Politics Today: Climate change crisis demands swift action from Biden
WASHINGTON — The old lament that everybody talks about the weather but nobody ever does anything about it was never more appropriate than now.
The summer heat that is currently torching Europe and and North America has come to President Biden’s doorstep in a way that demands much more than words of sympathy over the uncommon pubic discomfort.
Yet the first word from the White House on the subject was that Biden was not ready to declare a full-scale national emergency to cope with it, but that all options were on the table. Such hesitancy in itself could only invite public laments that Biden was not up to the challenge or even lacks the mental capacity to lead in the domestic crisis due to his age of 79.
But later on Wednesday, speaking at a decommissioned coal plant in Massachusetts, Biden said climate change “is literally, not figuratively, a clear and present danger. The health of our citizens and our communities is literally at stake.”
He added: “Let me be clear: Climate change is an emergency. In the coming weeks, I’m going to use my power to turn these words into formal, official government actions. … When it comes to fighting climate change, I will not take no for an answer.”
In contrast, former president Donald Trump continues to snap at Biden’s heels, reiterating his threat to seek a return to the Oval Office in the 2024 election. The president’s only response has been to say that, while he is not “predicting” another Trump vs. Biden race, he “would not be disappointed” at the prospect.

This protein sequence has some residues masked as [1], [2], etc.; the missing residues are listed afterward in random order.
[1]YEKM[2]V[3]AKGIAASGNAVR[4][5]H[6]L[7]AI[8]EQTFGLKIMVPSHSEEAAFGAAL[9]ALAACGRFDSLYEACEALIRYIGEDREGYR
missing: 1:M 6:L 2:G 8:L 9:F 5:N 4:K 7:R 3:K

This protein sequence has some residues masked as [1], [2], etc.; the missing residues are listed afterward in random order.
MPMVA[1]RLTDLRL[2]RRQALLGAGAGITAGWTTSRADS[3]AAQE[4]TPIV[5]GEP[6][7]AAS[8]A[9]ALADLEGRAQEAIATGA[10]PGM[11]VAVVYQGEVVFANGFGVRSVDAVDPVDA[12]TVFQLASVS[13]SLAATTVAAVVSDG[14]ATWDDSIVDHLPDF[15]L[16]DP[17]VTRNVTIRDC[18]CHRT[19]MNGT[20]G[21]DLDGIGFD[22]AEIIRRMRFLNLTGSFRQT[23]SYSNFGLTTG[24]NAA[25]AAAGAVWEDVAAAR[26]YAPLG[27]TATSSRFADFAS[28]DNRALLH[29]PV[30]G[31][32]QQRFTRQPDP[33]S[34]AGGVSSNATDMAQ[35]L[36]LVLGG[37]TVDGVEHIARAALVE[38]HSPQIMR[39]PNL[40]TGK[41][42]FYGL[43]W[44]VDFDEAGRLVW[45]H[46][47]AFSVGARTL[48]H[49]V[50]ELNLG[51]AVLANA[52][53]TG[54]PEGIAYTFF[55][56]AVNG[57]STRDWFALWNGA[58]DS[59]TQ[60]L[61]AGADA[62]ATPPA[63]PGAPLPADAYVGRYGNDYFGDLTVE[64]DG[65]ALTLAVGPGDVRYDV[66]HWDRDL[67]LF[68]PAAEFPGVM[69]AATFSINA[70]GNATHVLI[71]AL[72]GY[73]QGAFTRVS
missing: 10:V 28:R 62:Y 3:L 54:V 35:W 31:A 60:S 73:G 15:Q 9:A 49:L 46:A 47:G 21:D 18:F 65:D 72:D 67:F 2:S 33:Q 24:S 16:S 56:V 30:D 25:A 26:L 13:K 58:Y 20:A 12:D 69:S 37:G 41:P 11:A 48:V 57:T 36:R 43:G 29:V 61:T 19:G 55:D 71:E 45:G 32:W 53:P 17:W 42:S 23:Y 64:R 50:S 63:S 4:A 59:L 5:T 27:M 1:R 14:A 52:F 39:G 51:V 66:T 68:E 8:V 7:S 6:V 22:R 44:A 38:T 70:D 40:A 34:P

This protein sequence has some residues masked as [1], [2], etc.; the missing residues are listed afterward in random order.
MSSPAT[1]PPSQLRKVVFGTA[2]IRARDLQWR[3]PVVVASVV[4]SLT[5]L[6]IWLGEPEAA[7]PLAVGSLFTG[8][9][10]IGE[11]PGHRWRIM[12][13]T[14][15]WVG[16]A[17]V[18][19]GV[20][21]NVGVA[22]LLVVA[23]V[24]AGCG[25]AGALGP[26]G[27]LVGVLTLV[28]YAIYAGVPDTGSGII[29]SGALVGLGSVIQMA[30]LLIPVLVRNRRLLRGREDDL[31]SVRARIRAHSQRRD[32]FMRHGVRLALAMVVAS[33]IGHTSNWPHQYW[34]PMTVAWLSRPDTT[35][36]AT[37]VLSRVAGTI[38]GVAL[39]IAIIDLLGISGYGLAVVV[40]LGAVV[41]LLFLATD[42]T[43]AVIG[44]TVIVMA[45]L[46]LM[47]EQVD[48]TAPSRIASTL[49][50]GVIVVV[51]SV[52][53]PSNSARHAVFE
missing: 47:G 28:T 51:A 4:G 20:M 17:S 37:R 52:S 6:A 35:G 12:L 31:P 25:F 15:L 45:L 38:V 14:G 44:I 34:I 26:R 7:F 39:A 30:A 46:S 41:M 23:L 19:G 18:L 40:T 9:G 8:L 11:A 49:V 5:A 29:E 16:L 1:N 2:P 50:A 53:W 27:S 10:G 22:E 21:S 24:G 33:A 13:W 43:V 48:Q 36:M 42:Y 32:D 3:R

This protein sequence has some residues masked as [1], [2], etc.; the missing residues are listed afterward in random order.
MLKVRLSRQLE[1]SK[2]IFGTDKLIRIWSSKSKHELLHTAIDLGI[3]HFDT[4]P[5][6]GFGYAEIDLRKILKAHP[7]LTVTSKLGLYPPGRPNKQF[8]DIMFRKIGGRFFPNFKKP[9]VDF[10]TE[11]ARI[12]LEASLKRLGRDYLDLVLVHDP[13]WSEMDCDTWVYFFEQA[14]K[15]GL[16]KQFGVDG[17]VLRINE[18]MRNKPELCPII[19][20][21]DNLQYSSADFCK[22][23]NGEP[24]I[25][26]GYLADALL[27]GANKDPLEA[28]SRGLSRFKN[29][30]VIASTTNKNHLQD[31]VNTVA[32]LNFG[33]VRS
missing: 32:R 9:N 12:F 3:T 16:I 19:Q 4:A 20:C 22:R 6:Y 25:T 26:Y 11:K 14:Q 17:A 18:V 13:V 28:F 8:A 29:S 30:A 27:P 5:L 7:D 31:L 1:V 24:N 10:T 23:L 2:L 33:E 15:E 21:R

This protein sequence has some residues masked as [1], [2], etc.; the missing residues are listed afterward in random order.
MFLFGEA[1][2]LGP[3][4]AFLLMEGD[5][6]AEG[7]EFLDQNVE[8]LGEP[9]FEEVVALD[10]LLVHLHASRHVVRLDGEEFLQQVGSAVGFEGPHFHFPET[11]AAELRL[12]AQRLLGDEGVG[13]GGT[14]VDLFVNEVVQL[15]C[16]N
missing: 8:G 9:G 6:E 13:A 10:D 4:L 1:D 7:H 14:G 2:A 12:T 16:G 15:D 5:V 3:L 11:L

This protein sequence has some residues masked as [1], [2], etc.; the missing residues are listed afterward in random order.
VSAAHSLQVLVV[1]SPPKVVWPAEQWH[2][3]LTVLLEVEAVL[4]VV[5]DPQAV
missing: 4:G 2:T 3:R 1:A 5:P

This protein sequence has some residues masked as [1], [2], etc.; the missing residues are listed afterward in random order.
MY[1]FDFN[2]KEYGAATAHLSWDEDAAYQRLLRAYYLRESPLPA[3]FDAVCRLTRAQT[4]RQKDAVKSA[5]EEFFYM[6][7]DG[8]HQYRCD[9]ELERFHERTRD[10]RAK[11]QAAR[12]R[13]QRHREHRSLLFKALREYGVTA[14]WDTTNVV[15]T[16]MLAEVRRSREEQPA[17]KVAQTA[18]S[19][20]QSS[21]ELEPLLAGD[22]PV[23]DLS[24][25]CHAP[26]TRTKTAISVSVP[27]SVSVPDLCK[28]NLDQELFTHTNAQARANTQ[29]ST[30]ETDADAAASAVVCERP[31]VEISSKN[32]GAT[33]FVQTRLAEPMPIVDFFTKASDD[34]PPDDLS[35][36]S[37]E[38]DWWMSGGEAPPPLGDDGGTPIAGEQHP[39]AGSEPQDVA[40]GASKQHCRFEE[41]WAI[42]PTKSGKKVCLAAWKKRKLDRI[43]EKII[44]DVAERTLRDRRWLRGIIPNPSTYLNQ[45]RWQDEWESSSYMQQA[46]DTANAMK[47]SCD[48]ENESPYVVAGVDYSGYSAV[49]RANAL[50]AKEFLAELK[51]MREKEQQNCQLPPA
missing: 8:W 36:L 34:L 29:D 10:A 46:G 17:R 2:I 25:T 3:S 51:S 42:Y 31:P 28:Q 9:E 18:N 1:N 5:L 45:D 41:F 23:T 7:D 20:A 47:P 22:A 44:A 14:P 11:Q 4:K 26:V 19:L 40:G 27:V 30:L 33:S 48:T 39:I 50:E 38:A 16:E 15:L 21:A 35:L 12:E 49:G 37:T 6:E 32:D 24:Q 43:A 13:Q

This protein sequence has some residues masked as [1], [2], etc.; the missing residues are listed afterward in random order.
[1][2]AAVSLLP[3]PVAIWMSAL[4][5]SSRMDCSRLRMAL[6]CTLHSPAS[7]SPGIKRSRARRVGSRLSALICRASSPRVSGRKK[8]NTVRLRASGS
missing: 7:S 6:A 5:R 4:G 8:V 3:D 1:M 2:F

In an interview with Israeli television last week, Biden observed: “The one thing I know about politics, and American politics in particular, is there’s no way to predict what’s going to happen. I’m not even halfway through my term yet, and so there’s a lot of room to figure out what’s going to happen.”
In any event, Biden has made clear his determination to do whatever it takes to prevent a Trump return to the Oval Office. Former Democratic Gov. Ed Rendell of Pennsylvania, an old Biden friend and colleague, says of him: “Joe Biden believes in himself. He’s not going to give this thing up,” and particularly not to Trump.
Another former Biden campaign manager, Greg Schultz, said Biden never entertained the thought of settling for one term after besting Trump in 2020. And now, he has said, “the threat of Trump (again) is enough” to assure Biden will seek a second term.
Biden also has said he regrets not having run against Trump in 2016, when he believes he could have prevented Trump from gaining the presidency in the first place. “I regret it every day,” he has said.
The next time around, however, Trump could have a serious challenge from within the Republican Party, from Florida Gov. Ron DeSantis, who has reported having out-fundraised Trump in campaign money as November’s congressional midterm elections approach.
If DeSantis were to become the GOP presidential nominee, Biden no longer could play the I’m-not-Trump card that clearly enabled him to win as the only alternative choice for voters in 2020.
So the sitting president is now obliged instead to respond to public demands for declaring severe climate change a national emergency. He has already said his actions “will create jobs, improve our energy security, bolster domestic manufacturing and supply chains, protect us from oil and gas price hikes in the future and address climate change.”
In other words, simply being the alternative to Donald Trump will no longer be enough to get Joe Biden re-elected in 2024. It’s a preferable outcome for him and for the country as well.
Jules Witcover’s latest book is “The American Vice Presidency: From Irrelevance to Power,” published by Smithsonian Books. You can respond to this column at email@example.com.